It is in August when the rains fall thickly and your ghost disappears. I am seated on the porch swing, my feet dusting the floorboards, our farm fields overrun and expansive in the distance. I am work-weary, grief-stricken, manifesting moisture of any sort. Our son joins me, his hair tousled by the day, his feet a soft padding down the hallway. I saw Peter’s ghost, he says, pausing to shovel blueberries into his mouth. I saw Peter’s ghost on my bed when I woke, and I wish I could see you like he does: Peter’s ghost sat next to me on the bus, Peter’s ghost did a cannonball off the diving board and soaked my whole class, Peter’s ghost rubbed my back while I barfed in the bathroom.
But I don’t see you at all.
You mean Dad, I whisper in our son’s ear, pulling him closer, he was your dad.
Our son cries and I rock us back and forth. The air is unmoving, stale.
You used to join me here at dusk, when the falling light made it dangerous to flail blackberries along the ditches, when you couldn’t hold the steering wheel or shovel a fence post any longer. You’d rub my feet, I’d rub your hands. We’d light a fire, watch our son marvel at the magic surrounding him.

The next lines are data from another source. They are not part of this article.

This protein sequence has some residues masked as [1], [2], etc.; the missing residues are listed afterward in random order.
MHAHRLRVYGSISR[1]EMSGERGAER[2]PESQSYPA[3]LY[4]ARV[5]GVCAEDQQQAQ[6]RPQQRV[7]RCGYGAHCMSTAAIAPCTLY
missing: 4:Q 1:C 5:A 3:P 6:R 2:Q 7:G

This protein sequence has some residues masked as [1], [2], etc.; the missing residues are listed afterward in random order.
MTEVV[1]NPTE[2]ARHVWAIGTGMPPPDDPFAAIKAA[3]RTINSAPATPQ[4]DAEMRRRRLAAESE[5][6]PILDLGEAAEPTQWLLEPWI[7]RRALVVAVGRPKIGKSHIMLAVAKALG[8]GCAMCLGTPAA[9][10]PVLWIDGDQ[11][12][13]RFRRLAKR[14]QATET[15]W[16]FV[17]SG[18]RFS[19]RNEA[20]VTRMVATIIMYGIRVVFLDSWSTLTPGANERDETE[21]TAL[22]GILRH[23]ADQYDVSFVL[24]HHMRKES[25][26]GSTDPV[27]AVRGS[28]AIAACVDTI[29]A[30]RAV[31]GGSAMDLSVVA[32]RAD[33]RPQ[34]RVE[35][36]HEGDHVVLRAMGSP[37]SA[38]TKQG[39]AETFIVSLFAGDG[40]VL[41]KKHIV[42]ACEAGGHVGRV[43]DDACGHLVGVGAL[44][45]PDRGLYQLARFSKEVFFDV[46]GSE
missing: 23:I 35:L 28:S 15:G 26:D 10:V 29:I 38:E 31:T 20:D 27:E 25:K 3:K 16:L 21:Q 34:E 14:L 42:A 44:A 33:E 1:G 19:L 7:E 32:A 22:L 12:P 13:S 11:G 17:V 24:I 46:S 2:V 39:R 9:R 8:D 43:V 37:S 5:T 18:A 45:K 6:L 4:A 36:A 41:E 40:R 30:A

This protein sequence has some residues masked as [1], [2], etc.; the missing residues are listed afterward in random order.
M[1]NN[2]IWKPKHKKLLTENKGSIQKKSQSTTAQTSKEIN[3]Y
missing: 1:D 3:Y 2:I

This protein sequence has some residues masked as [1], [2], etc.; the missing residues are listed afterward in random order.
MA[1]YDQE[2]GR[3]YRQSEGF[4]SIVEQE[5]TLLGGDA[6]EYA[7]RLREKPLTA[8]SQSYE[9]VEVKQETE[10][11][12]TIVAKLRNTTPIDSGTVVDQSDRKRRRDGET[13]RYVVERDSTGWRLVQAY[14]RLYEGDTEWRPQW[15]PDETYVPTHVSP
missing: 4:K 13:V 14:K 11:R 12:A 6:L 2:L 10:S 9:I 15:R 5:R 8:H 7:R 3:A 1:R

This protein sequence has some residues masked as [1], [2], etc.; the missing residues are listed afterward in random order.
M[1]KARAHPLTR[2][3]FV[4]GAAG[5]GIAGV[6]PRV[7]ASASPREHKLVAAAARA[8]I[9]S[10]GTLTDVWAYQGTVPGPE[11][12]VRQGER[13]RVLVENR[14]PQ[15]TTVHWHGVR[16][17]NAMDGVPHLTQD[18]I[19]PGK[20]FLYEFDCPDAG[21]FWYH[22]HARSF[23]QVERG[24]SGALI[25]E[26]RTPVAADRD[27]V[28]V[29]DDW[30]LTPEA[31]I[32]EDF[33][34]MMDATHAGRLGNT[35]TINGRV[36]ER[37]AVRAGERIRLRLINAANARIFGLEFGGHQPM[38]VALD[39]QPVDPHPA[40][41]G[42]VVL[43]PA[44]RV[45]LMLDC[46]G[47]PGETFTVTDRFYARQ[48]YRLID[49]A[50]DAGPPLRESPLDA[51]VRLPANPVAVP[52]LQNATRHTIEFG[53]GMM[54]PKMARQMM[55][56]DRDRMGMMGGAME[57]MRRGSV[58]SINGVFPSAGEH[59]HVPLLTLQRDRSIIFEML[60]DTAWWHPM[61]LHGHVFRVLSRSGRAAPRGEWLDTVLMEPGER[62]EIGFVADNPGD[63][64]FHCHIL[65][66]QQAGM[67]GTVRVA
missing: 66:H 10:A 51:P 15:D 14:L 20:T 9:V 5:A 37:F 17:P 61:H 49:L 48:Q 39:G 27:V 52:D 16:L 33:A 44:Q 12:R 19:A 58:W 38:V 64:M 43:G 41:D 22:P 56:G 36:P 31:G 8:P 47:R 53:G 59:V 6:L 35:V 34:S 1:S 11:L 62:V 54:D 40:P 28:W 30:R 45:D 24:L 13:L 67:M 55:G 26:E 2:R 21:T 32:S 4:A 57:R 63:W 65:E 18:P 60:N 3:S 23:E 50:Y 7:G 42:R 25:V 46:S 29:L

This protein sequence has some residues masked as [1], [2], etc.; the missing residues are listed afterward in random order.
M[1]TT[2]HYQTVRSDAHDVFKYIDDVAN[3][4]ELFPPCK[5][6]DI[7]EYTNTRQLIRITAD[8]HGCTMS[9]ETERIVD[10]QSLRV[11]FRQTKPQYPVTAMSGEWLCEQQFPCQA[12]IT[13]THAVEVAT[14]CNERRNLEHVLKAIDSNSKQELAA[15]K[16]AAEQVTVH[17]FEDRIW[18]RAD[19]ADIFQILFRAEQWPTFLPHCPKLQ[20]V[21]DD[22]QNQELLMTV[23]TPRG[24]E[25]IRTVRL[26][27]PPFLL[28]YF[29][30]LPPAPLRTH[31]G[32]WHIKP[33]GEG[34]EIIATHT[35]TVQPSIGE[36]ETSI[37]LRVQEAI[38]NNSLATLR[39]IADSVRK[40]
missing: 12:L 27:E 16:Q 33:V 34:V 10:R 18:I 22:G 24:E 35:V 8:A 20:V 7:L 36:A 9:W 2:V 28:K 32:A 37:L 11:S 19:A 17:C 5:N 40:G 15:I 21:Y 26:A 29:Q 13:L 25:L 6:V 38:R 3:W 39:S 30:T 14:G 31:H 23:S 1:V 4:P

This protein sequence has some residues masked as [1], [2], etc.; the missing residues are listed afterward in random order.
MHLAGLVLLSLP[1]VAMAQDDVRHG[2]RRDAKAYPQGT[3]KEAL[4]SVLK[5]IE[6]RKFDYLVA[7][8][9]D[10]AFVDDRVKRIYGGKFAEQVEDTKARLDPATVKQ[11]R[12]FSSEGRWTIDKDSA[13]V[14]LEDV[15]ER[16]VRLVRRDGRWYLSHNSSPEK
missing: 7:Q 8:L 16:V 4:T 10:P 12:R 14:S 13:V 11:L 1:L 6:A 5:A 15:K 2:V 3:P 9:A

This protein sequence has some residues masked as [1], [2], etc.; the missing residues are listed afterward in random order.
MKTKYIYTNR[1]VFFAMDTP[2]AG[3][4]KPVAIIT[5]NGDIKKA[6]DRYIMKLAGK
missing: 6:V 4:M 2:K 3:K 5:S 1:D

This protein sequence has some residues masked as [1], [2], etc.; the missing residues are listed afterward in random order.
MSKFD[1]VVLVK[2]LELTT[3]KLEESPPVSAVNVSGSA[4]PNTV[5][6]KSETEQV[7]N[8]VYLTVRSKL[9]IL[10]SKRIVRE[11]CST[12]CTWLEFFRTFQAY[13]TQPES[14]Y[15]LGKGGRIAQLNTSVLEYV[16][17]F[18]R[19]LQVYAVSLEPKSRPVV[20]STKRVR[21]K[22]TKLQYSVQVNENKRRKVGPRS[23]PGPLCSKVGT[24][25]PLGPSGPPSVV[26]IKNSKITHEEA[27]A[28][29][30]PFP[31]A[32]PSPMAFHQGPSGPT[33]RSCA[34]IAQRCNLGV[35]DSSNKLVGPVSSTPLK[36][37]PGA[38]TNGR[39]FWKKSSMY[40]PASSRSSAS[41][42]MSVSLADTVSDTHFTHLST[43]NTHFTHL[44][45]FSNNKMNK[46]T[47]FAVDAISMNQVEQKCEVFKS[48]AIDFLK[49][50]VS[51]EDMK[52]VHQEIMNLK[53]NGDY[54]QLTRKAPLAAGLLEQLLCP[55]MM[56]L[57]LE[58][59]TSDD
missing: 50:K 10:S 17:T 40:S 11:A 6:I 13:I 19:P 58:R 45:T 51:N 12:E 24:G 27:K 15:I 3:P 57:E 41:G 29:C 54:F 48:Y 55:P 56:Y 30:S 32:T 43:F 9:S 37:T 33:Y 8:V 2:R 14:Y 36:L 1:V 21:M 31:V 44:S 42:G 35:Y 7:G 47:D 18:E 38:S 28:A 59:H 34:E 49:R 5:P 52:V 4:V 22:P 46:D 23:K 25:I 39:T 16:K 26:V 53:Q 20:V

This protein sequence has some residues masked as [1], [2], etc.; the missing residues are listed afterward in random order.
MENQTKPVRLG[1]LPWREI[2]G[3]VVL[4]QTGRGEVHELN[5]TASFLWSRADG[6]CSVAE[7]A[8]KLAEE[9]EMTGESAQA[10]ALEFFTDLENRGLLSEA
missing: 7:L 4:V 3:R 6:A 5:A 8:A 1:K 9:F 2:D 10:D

Tonight, our son will wake next to me on the porch swing sobbing. He will say: I saw Peter’s ghost at the barn, at the barn, at the barn, and, for the hundredth time, I will wish he hadn’t followed me there that night. That I hadn’t told you I was worried about the rains. The run-off from the river. The momentum that builds when water has nowhere to go.
Jennifer Todhunter’s stories have appeared in The Forge, Hobart, Monkeybicycle, and elsewhere. Her work has been selected for Best Small Fictions, Best Microfictions and Wigleaf´s Top 50 Very Short Fictions. She is the Editor-in-Chief of Pidgeonholes and founder of Trash Mag. Find her at www.foxbane.ca or @JenTod_.
Once in a while a short piece just makes me go “Oh.My.” Thanks. I grew up in Iowa. This made good deep sense.